# Find the approximate change in $y$ as $x$ increases from 2 to 2.02

Find the approximate change in $y$ as $x$ increases from 2 to 2.02
The equation of a curve is $y=4x^3-8x^2+10$
a)Find $\frac{dy}{dx}$
$\frac{dy}{dx}=12x^2-16x$
But I don't know how to answer below
b) "Find the approximate change in $y$ as $x$ increases from 2 to 2.02"
I have try
$12(2)^2-16(2) = 16/2.02=$ not right
$4(2)^3-8(2)^2+10=10/2.02=$ not right
$12(2.02)^2-16(2.02)=16.644/2=$ not right
etc.... the right answer is =$0.32$

help out thanks.

• Change of $y$ is approximately change of $x$ times derivative = $0.02\times y'(2)=0.02\times16$. – Did Jul 17 '12 at 11:25

We have $y=4x^3-8x^2+10$, and therefore $\frac{dy}{dx}=12x^2-16x$.

We use the tangent line approximation, also known as the linear approximation.

The derivative at $x=2$ is equal to $16$. Therefore, if $\Delta x$ represents the change in $x$, and $\Delta y$ represents the change in $y$, we have $$\Delta y \approx (16)\Delta x.$$

Remarks: One important way to get insight about the linear approximation is geometric. Let $f(x)=4x^3-8x^2+10$. The idea is that the tangent line at $x=2$ is close to the curve when $x$ is close to $2$, that the tangent line kisses the curve at $x=2$. A tiny bug, sitting on the curve $y=f(x)$ at $x=2$, would think she was sitting on a straight ine, the tangent line.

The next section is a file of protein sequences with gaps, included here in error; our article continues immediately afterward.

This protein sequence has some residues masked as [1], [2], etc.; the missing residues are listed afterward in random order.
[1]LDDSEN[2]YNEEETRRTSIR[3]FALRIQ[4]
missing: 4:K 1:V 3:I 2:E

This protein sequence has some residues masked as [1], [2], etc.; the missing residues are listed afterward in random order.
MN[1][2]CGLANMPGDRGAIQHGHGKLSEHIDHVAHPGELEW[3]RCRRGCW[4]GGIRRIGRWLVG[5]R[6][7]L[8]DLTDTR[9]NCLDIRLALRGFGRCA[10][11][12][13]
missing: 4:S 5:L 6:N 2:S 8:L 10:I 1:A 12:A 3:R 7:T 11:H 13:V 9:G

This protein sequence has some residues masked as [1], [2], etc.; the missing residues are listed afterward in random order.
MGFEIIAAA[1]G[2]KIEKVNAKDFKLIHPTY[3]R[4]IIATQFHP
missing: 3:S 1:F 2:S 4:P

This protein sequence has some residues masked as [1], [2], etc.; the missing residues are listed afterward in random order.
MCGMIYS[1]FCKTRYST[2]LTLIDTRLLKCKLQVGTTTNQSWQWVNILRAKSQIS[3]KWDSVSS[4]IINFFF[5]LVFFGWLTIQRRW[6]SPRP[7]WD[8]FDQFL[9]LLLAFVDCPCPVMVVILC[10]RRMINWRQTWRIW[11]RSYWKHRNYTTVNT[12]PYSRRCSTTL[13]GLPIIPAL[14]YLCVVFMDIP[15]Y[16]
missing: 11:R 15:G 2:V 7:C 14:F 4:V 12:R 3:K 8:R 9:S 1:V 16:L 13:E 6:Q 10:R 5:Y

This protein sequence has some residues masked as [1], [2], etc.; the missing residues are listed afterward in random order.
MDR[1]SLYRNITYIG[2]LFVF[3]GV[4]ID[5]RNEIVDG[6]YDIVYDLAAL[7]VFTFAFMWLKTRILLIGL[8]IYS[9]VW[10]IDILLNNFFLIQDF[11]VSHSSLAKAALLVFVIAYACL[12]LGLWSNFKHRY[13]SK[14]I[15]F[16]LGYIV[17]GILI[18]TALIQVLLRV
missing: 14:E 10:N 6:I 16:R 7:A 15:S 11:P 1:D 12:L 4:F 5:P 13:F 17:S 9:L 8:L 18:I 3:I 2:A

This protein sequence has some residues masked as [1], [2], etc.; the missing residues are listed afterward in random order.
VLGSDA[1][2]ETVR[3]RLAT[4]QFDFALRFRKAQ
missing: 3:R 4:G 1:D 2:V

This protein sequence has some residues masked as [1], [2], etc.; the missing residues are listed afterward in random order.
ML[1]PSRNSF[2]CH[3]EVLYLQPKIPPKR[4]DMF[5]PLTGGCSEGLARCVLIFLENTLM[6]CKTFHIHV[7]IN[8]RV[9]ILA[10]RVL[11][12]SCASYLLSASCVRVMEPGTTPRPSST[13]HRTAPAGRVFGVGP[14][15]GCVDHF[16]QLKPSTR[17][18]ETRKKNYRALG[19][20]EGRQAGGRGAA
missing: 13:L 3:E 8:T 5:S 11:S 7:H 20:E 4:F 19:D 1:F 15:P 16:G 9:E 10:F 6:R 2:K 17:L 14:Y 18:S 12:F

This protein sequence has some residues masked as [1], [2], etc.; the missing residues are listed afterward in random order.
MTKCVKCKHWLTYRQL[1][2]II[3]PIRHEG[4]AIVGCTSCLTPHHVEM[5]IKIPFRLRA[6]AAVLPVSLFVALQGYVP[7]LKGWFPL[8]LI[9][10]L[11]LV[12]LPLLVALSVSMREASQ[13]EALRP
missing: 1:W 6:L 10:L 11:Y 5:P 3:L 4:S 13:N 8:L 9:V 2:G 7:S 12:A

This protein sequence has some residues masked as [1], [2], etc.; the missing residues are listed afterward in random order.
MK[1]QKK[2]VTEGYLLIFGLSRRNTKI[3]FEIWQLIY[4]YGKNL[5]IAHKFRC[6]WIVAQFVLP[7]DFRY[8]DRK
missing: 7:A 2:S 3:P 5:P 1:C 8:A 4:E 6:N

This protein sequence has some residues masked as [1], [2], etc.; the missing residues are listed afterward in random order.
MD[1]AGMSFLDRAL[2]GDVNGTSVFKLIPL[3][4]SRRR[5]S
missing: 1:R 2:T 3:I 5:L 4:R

Recall that the tangent line at $x=a$ has equation $$y-f(a)=f'(a)(x-a).$$ In our case, the tangent line has equation $$y-f(2)=16(x-2).$$ Because the tangent line is close to the curve when $x$ is close to $2$, we have $$f(2.02)-f(2)\approx (16)(2.02-2).$$ This says that the change in $y$ is approximately $(16)(0.02).$

Another way of thinking about it is kinematic, in terms of motion. So let us use the letter $t$ instead of $x$. A particle is moving along the $y$-axis. At any time $t$, the displacement of the particle is $4t^3-8t^2+10$. Then the velocity at time $t$ is the derivative of $4t^3-8t^2+10$, evaluated at $t=2$. If time changes from $2$ to $2.02$, then the change in $y$ (the change in displacement) is approximately the velocity at time $2$ times the elapsed time. So the change in $y$ is approximately $(16)(0.02)$. The reason that the approximation is reasonable is that the velocity does not change very much from time $2$ to time $2.02$, so the velocity remains close to $16$. If the velocity were exactly $16$, then the change in displacement would be exactly $(16)(0.02)$. Since velocity does change a little, the approximation is not exact.

It is worthwhile to do an explicit numerical calculation to check how good the tangent line approximation is in this case. The calculator says that $f(2.02)$ is nearly equal to $10.326432$, so to calculator accuracy, the change in $y$ is about $0.326432$. The linear approximation we made predicts a change of approximately $0.32$. Pretty close!

Finally, we can think of our calculation in terms of the definition of the derivative. Recall that $$f'(2)=\lim{h\to 0} \frac{f(2+h)-f(2)}{h}.$$ So if $h$ is kind of close to $0$, like $h=0.02$, then we should have $$\frac{f(2+h)-f(2)}{h}\approx f'(2).$$ This can be written as $f(2+h)-f(2) \approx (f'(2))h$.